Saving Lives at Birth: A Grand Challenge for Development
Last year, USAID, the Government of Norway, the Bill & Melinda Gates Foundation, Grand Challenges Canada, and The World Bank jointly launched Saving Lives at Birth: A Grand Challenge for Development to find tools and approaches for mothers and newborns in their most vulnerable hours. In the second round of the challenge, for which entries are due April 2, donor partners expect to award up to 30 grants.The challenge will award a total of $50 million over 5 years. This round, the partnership also welcomes a new partner, the United Kingdom’s Department for International Development (DFID).
The challenge responds to daunting health statistics:
The estimated 3.2 million stillbirths, 3.6 million neonatal deaths and 360,000 maternal deaths that occur globally each year signal a major gap for intervention specifically around childbirth and the early postnatal period – a time when mothers and babies are most vulnerable and global progress in reducing mortality has been particularly poor.
Accordingly, Saving Lives at Birth seeks out “radical” prevention or treatment interventions that can “leapfrog conventional approaches.” Submissions—whether they are at either seed stage or at “transition” stage with a proven concept ready to scale—should feature “breakthrough” technology, service delivery, and/or demand-generation activities.
I asked Wendy Taylor, director, Center for Accelerating Innovation and Impact within the Global Health Bureau at USAID, to explain what the partners are looking for and to discuss the first round winners.
RR: Are you looking to award both seed and transition grants this time?
WT: Much like our first round, applicants may apply for both seed and transition grants this round.
RR: Is there a requirement for the number of people a project must serve to be eligible for a transition grant?
WT: This program is not just about seeding new innovation but also investing in those most promising ideas that have the potential to scale up and sustain impact over time. Transition grants are intended to support an organization to develop, refine, and rigorously test the impact of an approach that has previously demonstrated proof-of-concept, which we define as having demonstrated beneficial health outcomes in controlled or limited settings and have the potential to credibly scale. There is no requirement for the number of people a scaled-up project must serve.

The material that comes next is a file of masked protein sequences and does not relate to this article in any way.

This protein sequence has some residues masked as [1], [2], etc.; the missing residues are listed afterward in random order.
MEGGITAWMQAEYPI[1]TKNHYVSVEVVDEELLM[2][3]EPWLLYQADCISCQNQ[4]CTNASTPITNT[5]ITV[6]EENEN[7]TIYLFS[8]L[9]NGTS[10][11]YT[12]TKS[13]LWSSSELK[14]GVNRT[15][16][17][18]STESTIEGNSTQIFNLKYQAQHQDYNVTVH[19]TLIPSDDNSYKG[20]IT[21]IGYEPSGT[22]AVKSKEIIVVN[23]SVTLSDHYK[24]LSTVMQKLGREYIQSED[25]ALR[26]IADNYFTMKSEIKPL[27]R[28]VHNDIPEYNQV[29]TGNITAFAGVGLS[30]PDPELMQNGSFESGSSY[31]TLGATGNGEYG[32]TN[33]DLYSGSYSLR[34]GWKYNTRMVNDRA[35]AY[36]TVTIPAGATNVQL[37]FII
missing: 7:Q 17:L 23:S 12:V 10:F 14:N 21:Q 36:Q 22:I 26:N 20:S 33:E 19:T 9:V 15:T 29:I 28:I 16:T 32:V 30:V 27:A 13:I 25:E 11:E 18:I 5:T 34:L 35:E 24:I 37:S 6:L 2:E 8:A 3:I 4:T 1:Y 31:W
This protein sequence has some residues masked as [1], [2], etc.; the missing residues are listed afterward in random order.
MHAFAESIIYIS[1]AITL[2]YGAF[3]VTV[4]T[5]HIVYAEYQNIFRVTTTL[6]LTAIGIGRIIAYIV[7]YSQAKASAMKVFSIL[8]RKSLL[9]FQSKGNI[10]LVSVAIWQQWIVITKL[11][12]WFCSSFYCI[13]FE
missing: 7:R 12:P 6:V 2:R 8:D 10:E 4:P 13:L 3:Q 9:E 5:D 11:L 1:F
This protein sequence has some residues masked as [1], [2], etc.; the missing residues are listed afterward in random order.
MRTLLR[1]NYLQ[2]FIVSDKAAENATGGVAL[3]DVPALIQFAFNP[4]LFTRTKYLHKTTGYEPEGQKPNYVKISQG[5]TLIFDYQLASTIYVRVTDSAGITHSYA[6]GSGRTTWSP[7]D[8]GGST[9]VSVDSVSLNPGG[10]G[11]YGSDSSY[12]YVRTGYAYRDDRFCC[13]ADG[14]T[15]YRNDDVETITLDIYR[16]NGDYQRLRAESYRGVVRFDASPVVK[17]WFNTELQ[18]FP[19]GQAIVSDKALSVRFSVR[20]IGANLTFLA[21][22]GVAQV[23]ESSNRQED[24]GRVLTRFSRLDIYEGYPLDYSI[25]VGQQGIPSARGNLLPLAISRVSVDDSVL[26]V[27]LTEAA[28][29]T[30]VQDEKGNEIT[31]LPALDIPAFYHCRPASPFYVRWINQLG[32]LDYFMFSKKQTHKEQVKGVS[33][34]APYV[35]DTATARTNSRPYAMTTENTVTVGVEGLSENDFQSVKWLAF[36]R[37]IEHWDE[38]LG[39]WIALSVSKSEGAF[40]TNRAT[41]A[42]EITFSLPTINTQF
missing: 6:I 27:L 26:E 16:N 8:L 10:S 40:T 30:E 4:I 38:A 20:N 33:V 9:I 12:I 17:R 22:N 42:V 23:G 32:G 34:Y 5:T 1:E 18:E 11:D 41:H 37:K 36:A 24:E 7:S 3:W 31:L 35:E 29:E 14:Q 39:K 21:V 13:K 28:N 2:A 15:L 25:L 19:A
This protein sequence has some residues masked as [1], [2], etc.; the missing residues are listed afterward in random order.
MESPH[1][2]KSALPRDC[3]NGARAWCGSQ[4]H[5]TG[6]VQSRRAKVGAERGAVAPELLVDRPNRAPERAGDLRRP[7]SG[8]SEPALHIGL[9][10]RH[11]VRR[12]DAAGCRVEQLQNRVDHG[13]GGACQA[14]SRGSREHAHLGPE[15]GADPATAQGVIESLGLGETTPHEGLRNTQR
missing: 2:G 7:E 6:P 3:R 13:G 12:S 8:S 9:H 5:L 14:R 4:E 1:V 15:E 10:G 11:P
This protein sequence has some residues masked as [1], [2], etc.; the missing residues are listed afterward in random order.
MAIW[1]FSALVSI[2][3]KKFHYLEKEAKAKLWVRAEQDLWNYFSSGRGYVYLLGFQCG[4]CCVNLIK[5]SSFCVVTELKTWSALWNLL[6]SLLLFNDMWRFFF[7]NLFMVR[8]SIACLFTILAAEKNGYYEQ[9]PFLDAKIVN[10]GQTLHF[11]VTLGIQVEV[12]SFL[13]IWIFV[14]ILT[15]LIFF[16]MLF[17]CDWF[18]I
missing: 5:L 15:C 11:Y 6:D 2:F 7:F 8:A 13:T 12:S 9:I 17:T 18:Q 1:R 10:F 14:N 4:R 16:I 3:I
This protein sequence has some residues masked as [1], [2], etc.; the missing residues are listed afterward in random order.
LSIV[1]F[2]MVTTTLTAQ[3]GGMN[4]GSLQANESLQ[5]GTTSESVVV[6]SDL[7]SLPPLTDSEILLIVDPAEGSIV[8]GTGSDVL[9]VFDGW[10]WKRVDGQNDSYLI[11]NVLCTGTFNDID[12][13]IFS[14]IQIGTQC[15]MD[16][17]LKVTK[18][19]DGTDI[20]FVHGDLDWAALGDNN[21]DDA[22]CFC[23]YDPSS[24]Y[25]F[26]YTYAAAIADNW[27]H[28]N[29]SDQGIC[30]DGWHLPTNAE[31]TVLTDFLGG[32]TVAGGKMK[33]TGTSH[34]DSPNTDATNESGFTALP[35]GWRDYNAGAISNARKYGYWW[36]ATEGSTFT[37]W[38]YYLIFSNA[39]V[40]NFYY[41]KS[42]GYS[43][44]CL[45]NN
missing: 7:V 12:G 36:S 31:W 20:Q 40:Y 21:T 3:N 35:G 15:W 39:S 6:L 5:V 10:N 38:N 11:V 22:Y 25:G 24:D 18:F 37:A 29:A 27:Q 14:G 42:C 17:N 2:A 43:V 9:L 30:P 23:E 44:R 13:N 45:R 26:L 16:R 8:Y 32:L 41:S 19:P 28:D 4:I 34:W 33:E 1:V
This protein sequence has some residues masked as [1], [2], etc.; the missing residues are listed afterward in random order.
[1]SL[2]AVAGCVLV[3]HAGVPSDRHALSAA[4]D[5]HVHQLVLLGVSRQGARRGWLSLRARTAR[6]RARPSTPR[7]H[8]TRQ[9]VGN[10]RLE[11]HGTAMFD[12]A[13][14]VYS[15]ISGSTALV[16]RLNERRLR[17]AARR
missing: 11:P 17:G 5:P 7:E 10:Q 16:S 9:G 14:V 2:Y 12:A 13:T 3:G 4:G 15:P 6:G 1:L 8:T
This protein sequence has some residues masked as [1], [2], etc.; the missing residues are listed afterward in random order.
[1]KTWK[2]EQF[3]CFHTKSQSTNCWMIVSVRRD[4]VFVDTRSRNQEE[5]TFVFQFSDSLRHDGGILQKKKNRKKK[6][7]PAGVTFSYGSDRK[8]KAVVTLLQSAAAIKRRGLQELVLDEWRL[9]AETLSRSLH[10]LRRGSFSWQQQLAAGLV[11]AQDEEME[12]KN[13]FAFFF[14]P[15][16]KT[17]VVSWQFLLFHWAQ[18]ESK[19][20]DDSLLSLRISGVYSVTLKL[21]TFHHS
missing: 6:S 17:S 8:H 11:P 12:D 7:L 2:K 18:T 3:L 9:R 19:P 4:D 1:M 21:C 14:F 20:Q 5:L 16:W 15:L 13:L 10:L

RR: There were three winners of transition grants in the last round. Can you describe what they will do?
WT: All three projects – Grameen Foundation USA (behind the MOTECH program), Columbia University, and JSI – were nominated for awards based on their promising and potentially groundbreaking innovation’s readiness to be tested on a much larger scale.
With the transition funds, Grameen will be able to scale up their mobile technology initiative, Mobile Technology for Community Health (MOTECH), to two new districts in Ghana to reach approximately 14,000 pregnant women and 46,000 children under five. Their integrated program – which enables midwives to communicate important information to patients via their mobile phones and allows community health workers to track and record important information on their patients – will increase access to accurate health information for pregnant women; generate increased demand for care before and after birth; and provide the Ghana Health Service with detailed information on health service delivery and outcomes.
Columbia University will further refine a novel, low-cost, and simple testing device for HIV and syphilis and begin deployment and planning for scale in Rwandan and other African community clinics. Early detection and treatment of sexually transmitted infections in pregnant mothers is an extremely cost-effective measure to avoid adverse health consequences to both mothers and their children, but these tests are often not available in rural and underserved areas. This potentially game-changing and unconventional approach to point of care diagnostics not only advances an important new front-line diagnostic, but it also transmits the results to a central health records database using mobile health technology. If successful, it will help ensure every mother is able to be tested and know her HIV and syphilis status; provide an easy-to-use and affordable device that links information to a central health records database; and help prevent thousands of stillbirths and reduce preventable health risks to mothers and children.